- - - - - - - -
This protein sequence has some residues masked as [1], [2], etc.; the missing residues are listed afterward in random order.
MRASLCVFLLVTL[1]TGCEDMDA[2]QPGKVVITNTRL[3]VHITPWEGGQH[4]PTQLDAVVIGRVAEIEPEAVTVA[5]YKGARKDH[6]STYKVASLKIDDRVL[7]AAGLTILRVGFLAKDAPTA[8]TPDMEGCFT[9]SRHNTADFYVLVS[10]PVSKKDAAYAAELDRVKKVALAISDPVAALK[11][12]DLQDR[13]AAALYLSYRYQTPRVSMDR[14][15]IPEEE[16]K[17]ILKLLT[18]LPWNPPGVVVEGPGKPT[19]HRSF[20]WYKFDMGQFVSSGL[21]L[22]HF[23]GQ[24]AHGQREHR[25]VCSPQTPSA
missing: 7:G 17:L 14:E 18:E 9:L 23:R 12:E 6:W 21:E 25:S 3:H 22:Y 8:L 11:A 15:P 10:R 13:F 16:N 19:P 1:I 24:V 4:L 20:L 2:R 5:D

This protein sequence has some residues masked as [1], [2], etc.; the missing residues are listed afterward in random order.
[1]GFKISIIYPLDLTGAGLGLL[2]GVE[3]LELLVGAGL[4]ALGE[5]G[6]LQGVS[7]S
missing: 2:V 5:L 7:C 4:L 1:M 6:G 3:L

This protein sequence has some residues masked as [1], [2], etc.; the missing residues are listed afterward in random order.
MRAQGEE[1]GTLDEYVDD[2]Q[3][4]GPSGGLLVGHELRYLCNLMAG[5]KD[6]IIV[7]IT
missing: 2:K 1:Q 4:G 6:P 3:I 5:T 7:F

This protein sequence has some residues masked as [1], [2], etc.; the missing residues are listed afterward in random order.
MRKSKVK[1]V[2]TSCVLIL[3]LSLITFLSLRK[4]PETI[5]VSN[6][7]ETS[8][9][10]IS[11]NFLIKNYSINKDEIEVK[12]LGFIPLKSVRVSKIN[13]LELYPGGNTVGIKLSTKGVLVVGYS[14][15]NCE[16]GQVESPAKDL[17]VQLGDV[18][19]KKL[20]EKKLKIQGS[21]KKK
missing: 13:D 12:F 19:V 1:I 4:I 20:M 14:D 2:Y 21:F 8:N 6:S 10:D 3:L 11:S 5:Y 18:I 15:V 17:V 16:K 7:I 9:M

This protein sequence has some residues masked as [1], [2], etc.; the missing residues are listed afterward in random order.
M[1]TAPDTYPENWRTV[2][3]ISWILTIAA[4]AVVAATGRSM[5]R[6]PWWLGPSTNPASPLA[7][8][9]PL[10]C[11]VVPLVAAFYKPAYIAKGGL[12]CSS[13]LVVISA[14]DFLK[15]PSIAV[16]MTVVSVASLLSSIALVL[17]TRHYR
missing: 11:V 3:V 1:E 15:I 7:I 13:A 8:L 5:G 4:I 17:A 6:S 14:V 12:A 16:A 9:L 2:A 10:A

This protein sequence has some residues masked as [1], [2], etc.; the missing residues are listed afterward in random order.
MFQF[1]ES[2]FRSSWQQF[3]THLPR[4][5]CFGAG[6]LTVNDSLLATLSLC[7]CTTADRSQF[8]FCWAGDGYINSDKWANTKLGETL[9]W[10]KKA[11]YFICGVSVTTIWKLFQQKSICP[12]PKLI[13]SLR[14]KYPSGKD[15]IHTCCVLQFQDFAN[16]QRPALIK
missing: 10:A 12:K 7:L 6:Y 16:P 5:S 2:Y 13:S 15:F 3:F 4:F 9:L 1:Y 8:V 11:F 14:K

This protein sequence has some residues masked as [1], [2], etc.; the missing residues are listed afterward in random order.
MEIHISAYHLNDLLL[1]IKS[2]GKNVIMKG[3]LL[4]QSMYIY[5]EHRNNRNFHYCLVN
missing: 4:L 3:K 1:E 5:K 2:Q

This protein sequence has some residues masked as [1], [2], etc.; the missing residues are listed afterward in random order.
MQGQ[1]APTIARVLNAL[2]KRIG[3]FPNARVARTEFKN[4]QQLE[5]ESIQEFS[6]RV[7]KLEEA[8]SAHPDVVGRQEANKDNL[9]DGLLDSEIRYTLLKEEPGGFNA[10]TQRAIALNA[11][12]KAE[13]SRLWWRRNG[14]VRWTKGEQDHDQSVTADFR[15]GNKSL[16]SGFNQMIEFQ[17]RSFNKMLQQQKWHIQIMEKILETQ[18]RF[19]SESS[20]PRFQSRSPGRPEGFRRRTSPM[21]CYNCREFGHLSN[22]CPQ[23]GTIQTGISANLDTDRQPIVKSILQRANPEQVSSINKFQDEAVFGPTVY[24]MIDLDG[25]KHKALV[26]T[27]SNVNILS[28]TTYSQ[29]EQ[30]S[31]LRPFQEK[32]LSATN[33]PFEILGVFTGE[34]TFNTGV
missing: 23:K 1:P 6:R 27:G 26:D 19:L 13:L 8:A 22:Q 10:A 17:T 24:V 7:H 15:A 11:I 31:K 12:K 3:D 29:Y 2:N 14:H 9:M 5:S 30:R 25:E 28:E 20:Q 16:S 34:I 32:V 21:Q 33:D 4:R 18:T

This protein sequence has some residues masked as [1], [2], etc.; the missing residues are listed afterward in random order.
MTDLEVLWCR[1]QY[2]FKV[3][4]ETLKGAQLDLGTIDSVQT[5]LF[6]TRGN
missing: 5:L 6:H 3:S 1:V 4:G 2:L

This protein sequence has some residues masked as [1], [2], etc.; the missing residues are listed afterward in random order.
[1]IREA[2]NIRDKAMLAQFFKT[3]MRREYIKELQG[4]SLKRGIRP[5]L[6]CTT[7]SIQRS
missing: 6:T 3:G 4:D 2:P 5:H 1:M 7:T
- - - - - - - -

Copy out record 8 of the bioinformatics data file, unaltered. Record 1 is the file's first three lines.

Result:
This protein sequence has some residues masked as [1], [2], etc.; the missing residues are listed afterward in random order.
MQGQ[1]APTIARVLNAL[2]KRIG[3]FPNARVARTEFKN[4]QQLE[5]ESIQEFS[6]RV[7]KLEEA[8]SAHPDVVGRQEANKDNL[9]DGLLDSEIRYTLLKEEPGGFNA[10]TQRAIALNA[11][12]KAE[13]SRLWWRRNG[14]VRWTKGEQDHDQSVTADFR[15]GNKSL[16]SGFNQMIEFQ[17]RSFNKMLQQQKWHIQIMEKILETQ[18]RF[19]SESS[20]PRFQSRSPGRPEGFRRRTSPM[21]CYNCREFGHLSN[22]CPQ[23]GTIQTGISANLDTDRQPIVKSILQRANPEQVSSINKFQDEAVFGPTVY[24]MIDLDG[25]KHKALV[26]T[27]SNVNILS[28]TTYSQ[29]EQ[30]S[31]LRPFQEK[32]LSATN[33]PFEILGVFTGE[34]TFNTGV
missing: 23:K 1:P 6:R 27:G 26:D 19:L 13:L 8:A 22:Q 10:A 17:T 24:V 7:H 15:A 11:I 31:K 12:K 3:D 29:Y 2:N 14:H 9:M 5:S 30:R 25:E 28:E 20:Q 16:S 34:I 32:V 21:Q 33:D 4:R 18:T